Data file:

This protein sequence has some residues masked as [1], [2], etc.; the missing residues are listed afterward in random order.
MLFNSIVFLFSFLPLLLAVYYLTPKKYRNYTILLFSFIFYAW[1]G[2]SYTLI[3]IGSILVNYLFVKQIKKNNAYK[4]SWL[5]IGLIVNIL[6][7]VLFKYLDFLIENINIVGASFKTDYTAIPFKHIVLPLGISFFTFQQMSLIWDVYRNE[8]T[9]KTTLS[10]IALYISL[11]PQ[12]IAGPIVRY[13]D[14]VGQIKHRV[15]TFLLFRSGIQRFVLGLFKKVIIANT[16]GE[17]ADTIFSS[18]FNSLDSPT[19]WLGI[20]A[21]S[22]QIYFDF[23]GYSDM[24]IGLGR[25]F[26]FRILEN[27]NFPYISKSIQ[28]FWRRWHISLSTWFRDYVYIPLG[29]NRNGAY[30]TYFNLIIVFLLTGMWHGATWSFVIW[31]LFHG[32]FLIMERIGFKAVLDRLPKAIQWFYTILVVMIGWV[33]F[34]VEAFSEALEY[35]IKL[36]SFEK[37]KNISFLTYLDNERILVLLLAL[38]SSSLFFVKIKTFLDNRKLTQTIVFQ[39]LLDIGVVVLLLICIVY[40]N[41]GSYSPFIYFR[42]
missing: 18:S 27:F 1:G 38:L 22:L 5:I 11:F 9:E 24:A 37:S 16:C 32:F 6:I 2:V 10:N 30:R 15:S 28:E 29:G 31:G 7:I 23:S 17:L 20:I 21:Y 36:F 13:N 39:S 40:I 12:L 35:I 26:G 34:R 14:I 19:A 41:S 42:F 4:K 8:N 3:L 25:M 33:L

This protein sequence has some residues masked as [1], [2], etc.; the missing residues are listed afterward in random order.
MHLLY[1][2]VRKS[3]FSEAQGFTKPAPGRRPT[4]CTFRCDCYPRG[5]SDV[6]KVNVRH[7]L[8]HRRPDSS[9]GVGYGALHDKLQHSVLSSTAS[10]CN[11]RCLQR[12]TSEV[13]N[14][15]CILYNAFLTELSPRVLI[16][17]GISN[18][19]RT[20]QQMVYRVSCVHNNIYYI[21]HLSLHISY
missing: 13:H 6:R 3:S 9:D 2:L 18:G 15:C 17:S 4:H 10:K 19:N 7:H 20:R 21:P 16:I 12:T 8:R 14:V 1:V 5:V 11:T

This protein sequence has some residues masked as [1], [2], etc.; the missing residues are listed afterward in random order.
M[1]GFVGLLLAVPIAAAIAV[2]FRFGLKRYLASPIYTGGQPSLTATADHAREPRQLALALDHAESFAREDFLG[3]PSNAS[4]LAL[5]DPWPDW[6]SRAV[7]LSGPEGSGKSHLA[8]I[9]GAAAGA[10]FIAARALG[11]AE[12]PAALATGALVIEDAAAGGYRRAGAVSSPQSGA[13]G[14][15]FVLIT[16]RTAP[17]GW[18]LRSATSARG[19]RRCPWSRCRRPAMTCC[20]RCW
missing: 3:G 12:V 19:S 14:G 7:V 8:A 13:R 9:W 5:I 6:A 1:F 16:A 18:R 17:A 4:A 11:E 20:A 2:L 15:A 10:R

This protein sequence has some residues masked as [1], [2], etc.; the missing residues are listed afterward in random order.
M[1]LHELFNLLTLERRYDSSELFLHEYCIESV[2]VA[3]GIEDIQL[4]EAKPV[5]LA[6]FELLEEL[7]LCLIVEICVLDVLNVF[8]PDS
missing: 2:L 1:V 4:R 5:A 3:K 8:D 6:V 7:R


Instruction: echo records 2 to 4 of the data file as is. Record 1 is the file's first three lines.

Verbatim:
This protein sequence has some residues masked as [1], [2], etc.; the missing residues are listed afterward in random order.
MHLLY[1][2]VRKS[3]FSEAQGFTKPAPGRRPT[4]CTFRCDCYPRG[5]SDV[6]KVNVRH[7]L[8]HRRPDSS[9]GVGYGALHDKLQHSVLSSTAS[10]CN[11]RCLQR[12]TSEV[13]N[14][15]CILYNAFLTELSPRVLI[16][17]GISN[18][19]RT[20]QQMVYRVSCVHNNIYYI[21]HLSLHISY
missing: 13:H 6:R 3:S 9:D 2:L 18:G 15:C 17:S 4:H 10:K 19:N 7:H 20:R 21:P 16:I 12:T 8:R 14:V 1:V 5:V 11:T

This protein sequence has some residues masked as [1], [2], etc.; the missing residues are listed afterward in random order.
M[1]GFVGLLLAVPIAAAIAV[2]FRFGLKRYLASPIYTGGQPSLTATADHAREPRQLALALDHAESFAREDFLG[3]PSNAS[4]LAL[5]DPWPDW[6]SRAV[7]LSGPEGSGKSHLA[8]I[9]GAAAGA[10]FIAARALG[11]AE[12]PAALATGALVIEDAAAGGYRRAGAVSSPQSGA[13]G[14][15]FVLIT[16]RTAP[17]GW[18]LRSATSARG[19]RRCPWSRCRRPAMTCC[20]RCW
missing: 3:G 12:V 19:S 14:G 7:V 8:A 13:R 9:W 5:I 6:A 1:F 16:A 18:R 17:A 4:A 11:E 20:A 2:L 15:A 10:R

This protein sequence has some residues masked as [1], [2], etc.; the missing residues are listed afterward in random order.
M[1]LHELFNLLTLERRYDSSELFLHEYCIESV[2]VA[3]GIEDIQL[4]EAKPV[5]LA[6]FELLEEL[7]LCLIVEICVLDVLNVF[8]PDS
missing: 2:L 1:V 4:R 5:A 3:K 8:D 6:V 7:R